Under 'Crime and Security' we have retained the focus on equality and human rights in supporting criminal justice outcomes, while also making a revision to highlight that work to address crime should continue to have a local focus, alongside national approaches. The varying experiences of the different equality groups in relation to being victims, or perpetrators of crime, show that the policing system needs to maintain a focus on equality when preventing and tackling crime, and also when engaging with victims and offenders.

The remaining SPPs are intended to be broadly inclusive and supportive of equality issues, with the priorities focusing on 'Partnerships', 'People', and 'Evidence' being particularly relevant.

'Partnerships', highlights the importance of preventative approaches in delivering policing, working with partners collaboratively to support our diverse communities and address vulnerability. Findings from year 3 of the Evaluation of Police and Fire Reform thematic case study on Partnership, Innovation and Prevention highlighted that Police Scotland now have a focus on prevention and collaborative working, which provides opportunities to address issues relating to vulnerability in communities, and to work with partners to ensure vulnerable people and communities are supported. The 'Partnerships' priority links in with Police Scotland's Local Approaches to Policing programme, which recognises the increasing diversity of communities and that activities must reflect the needs and demands of all communities.

For 'Evidence', the design and delivery of the police service should be informed by the needs of individuals and communities, and make use of the evidence on the experiences of those from protected groups. Police Scotland's new performance framework should assist with this going forward, providing operational and corporate data on organisational performance as a whole.

On equality considerations relating to police officers and staff, the 'People' priority highlights the importance of engaging and empowering a diverse workforce. This connects with Police Scotland's People Strategy, which aims to develop a sustainable, diverse, multi-skilled and experienced workforce, while also strengthening the diversity of the whole workforce and changing the workforce mix to address the evolving needs and complexities of our diverse communities. We have also revised this 'People' priority to include a reference to workforce wellbeing, to help ensure appropriate and effective support is offered to police officers and staff.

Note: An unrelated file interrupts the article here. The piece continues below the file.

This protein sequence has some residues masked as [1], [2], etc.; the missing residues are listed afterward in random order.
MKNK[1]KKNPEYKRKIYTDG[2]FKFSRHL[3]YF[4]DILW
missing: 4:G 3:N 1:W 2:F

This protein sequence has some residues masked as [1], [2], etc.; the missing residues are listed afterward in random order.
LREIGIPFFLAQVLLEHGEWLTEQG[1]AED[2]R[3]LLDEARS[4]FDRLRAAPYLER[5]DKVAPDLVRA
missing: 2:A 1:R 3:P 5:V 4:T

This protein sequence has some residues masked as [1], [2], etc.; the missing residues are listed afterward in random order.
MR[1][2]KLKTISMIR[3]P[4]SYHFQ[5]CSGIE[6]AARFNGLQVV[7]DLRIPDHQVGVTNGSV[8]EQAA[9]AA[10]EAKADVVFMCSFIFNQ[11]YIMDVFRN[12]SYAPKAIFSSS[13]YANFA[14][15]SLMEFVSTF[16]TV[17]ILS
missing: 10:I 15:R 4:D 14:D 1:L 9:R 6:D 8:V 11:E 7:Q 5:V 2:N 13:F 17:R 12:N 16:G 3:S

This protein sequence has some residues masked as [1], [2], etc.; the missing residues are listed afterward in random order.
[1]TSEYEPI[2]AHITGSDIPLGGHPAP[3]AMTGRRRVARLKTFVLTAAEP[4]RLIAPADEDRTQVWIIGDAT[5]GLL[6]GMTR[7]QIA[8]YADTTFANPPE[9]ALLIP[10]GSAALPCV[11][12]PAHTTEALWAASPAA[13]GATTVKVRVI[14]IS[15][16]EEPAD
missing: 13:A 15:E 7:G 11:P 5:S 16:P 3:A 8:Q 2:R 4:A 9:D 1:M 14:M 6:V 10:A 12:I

We fully expect further impact assessments to be carried out by the SPA and Police Scotland in the development of their Strategic Police Plan, due to be revised next year, and their Annual Police Plan. The range of programmes and activities within Serving a Changing Scotland, Police Scotland's current 10 year plan, are all subject to a comprehensive Equality and Human Rights based impact assessment. Police Scotland also have governance structures in place on equality issues, including an Equality, Diversity and Human Rights Strategy Group and two tactical groups (one focusing on staff inclusion and employment, and the other on service delivery).The SPA[18] and Police Scotland[19] both publish progress reports against their respective equality outcomes.

Recommendations and Conclusions

We have used the views expressed through our consultation, alongside the data presented, to help us further develop the focus of the Strategic Police Priorities, including in relation to equality issues. The SPPs have retained a direct reference to equality and human rights, and revisions have been made to ensure there is a stronger focus within the priorities on understanding and responding to the needs of local communities. We have also maintained a focus on collaboration, including ensuring effective partnerships are in place to enable the service to help address vulnerability.

As a package, the Strategic Police Priorities are intended to be inclusive and supportive of all communities in Scotland and make clear that, to improve safety and wellbeing, police services need to be accessible, transparent, and responsive for people with all equality characteristics.

As emphasised above, the implementation and delivery of the Strategic Police Priorities rests with the SPA and Police Scotland, who will give effect to them through their planning and operational activities. Further impact assessments on equalities will therefore be carried out by Police Scotland and the SPA to support the development of their Strategic Police Plan and Annual Police Plan.